useful focal length. The newer multi-focal IOLs have some drawbacks
(poorer night vision for eg) that make them less of a good choice.

I researched cataract surgery quite well. I was quite myopic before
(minus 4) so I asked for some residual myopia with the new lens. My
reason is that since the IOL will have a fixed focus, I’d like that
to include perfect close focus at the expense of perfect distance
vision.

Clear vision from 2 feet to about 50 feet would suit me better than
6 feet to infinity. You need to think about your own preference and
discuss it with your ophthalmologist.

For general questions and advice I recommend subscribing to the
newsgroup sci.med.vision which FAQ is here:
http://www.faqs.org/faqs/vision-faq/.

Some cataracts show themselves as cloudy vision. Some don’t: my
cataract presented as increasingly blurred vision. Increased myopia
that was not corrected by my spectacles. I went from -4.00 to -8.50
in about 18mths. My cataract was causing my natural lens to develop a
higher index rating.

In the meantime I dealt with it by renewing my spectacle lenses
often and by wearing add-on plus lenses of different power for each
eye.

At the moment I have removed the left lens from my spectacle frame
as the new implanted lens is so far better than my natural one ever
was.

Brian

B r i a n A d a m
e y e g l a s s e s j e w e l l e r y
Auckland NEW ZEALAND
www.adam.co.nz

I have forwarded this email to my father, who was an opthalmic
surgeon/optician, now retired, but still a great source of
If he is able to assist with further info, I will post
his response for

:slight_smile: Kimmyg

Susannah,

So sorry for what you are experiencing with your eyes. I wish you
all the best and hope you can continue to do what you love.

Verilux makes great lights - I don’t know if they will help in your
situation, but I have found they help my ageing eyes a great deal.
Cuts down on eye strain, and it’s just so much easier to see the
small details. Here is their website: www.healthylight.com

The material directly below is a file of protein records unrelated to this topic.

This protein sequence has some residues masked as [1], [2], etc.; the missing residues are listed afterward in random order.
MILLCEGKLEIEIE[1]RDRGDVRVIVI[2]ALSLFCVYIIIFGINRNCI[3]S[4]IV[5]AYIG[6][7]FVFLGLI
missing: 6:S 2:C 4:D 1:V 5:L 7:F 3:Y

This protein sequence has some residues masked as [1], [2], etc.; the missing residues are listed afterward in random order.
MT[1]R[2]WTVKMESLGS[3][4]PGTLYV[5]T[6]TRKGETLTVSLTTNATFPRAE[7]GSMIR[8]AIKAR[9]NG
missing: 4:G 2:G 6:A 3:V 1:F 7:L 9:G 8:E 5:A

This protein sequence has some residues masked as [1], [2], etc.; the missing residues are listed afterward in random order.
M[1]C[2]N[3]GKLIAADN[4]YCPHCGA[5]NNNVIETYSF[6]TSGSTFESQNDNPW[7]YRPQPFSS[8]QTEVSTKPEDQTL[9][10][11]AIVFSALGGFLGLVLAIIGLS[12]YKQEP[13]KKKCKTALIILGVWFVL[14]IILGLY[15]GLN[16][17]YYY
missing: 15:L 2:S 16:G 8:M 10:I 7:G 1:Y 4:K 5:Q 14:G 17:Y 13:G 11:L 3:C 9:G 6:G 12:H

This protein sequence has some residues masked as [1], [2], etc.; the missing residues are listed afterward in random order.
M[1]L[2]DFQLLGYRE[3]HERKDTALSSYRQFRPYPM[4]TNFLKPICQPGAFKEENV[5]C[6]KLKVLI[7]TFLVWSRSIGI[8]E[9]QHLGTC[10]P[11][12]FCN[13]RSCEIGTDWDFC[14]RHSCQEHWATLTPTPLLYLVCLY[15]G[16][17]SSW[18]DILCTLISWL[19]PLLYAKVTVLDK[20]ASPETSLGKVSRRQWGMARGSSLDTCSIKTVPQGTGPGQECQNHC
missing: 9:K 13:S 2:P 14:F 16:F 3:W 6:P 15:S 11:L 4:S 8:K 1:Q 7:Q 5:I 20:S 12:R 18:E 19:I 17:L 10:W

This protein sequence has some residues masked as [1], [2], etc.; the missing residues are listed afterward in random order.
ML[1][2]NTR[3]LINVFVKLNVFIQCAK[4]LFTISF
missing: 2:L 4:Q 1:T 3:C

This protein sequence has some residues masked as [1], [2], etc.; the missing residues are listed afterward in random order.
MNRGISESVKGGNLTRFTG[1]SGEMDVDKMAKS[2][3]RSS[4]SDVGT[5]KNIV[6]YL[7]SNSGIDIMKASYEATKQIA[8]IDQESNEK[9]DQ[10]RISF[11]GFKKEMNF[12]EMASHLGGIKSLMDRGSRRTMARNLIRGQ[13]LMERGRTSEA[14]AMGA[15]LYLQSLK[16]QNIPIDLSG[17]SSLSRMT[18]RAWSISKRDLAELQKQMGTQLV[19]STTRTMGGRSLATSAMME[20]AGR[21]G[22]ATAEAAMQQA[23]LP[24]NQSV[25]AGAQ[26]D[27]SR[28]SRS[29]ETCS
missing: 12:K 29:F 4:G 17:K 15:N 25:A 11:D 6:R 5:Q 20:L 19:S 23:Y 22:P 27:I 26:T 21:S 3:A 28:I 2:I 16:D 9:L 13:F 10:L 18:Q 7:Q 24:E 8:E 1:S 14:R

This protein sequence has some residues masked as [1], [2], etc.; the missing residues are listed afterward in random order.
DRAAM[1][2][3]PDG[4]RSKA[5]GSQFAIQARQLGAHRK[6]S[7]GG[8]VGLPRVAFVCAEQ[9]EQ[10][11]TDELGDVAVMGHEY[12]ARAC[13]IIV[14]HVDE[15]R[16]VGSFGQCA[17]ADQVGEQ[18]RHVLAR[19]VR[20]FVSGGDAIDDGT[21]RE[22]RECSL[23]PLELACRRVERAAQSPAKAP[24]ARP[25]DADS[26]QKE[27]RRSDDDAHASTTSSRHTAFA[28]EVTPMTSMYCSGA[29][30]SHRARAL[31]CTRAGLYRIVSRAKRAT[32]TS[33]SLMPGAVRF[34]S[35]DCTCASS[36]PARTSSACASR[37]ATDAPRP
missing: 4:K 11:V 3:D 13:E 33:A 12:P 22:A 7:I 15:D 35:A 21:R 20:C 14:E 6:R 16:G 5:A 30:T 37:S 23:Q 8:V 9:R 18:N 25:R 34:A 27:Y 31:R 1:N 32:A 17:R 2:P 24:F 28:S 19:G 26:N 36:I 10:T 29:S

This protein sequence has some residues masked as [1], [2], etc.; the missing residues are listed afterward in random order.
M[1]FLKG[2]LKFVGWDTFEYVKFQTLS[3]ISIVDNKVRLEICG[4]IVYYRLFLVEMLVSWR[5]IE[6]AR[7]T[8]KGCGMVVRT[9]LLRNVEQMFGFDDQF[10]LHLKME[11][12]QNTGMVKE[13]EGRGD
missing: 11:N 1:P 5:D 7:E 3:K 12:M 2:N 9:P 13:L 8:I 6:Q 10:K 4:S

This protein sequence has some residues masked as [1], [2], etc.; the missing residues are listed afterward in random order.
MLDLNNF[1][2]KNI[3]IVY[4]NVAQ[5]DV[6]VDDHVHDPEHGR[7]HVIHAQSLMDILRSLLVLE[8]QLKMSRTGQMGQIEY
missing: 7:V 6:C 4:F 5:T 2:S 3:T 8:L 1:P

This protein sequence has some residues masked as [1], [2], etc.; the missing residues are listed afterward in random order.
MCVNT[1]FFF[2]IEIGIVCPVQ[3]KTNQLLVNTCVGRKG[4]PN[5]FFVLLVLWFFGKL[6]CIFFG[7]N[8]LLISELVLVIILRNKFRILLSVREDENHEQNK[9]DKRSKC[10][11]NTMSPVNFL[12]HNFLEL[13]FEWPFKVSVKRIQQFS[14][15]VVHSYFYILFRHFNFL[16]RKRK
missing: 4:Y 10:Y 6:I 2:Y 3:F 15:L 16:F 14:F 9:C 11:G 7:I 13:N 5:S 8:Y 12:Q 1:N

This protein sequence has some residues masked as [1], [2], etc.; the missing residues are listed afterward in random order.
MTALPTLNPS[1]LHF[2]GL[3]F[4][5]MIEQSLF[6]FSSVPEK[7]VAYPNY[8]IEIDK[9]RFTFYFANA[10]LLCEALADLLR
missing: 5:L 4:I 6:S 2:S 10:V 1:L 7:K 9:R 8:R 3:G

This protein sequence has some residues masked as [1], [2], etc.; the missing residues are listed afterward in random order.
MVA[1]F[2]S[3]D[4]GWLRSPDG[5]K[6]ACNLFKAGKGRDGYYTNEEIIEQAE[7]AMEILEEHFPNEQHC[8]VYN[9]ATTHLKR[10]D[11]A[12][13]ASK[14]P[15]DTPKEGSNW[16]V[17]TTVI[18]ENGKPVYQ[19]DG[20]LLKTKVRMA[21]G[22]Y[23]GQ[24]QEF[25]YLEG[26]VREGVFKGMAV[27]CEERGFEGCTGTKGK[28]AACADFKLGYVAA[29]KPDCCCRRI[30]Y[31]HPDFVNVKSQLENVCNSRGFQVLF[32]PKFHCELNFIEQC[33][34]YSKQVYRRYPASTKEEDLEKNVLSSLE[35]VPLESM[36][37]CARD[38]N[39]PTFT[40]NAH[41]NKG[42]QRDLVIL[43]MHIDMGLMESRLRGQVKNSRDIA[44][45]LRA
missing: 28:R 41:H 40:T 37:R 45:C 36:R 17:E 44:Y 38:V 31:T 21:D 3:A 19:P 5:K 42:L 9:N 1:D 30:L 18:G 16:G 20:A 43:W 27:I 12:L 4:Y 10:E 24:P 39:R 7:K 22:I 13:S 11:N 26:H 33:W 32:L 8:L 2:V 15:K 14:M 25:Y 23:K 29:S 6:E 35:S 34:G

I use their bulbs in a regular lamp, and it makes a big difference.
I also use them as the light source when taking photos.

No affiliation with this company, just a happy customer.

Best of luck and health to you, Susannah.

Nancie
www.moonfishdesign.com

Hi, Susannah

When my cataracts were maturing, I found that a magnifying visor was
a great help.

At least in our area, where we have a very hot bright sun, people
seem to find (and doctors seem to echo) that not using good
sunglassess in bright sun seems to hasten the onset of cataracts.
So, this might explain why people in some areas get cataracts sooner
than in other areas.

Margaret

Hello Susannah,

I have had Surgery in both eye’s to replace the len’s after
developing cataracts in both eye’s. I would be happy to speak with
you offline if you wish. I can be reached at 602-518-7692 or @
@Karl2 ( phone is best for me )

Gassho
Karl

Susannah,

I am a bit older than you (65). One ophthalmologist I consulted told
me I had “advanced early-age cataracts.” He recommended surgery. I
went to another ophthalmologist for a second opinion. The second
doctor said there was nothing special about having cataracts in one’s
50’s or 60’s. He also recommended surgery. Whatever the cause of
the cataracts, my advice would be to have the surgery as soon as
possible. If one doctor says they are not “ripe” enough, get a
second opinion. If the cataracts are significantly hindering your
eyesight they should be removed.

I didn’t realize I had anything wrong with my eyes (other than
myopia and astigmatism) until I bought one of those little auxiliary
loupes for my OptiVisor. I put the loupe on the right side, expected
to see a nice, close-up view of the piece I was working on, and
immediately discovered that I was totally blind in my right eye. I
switched the loop to the left and was able to get good magnification.
The reason I had not discovered this in using hand-held loupes is
that I am left-eye dominant and just naturally use my left eye. After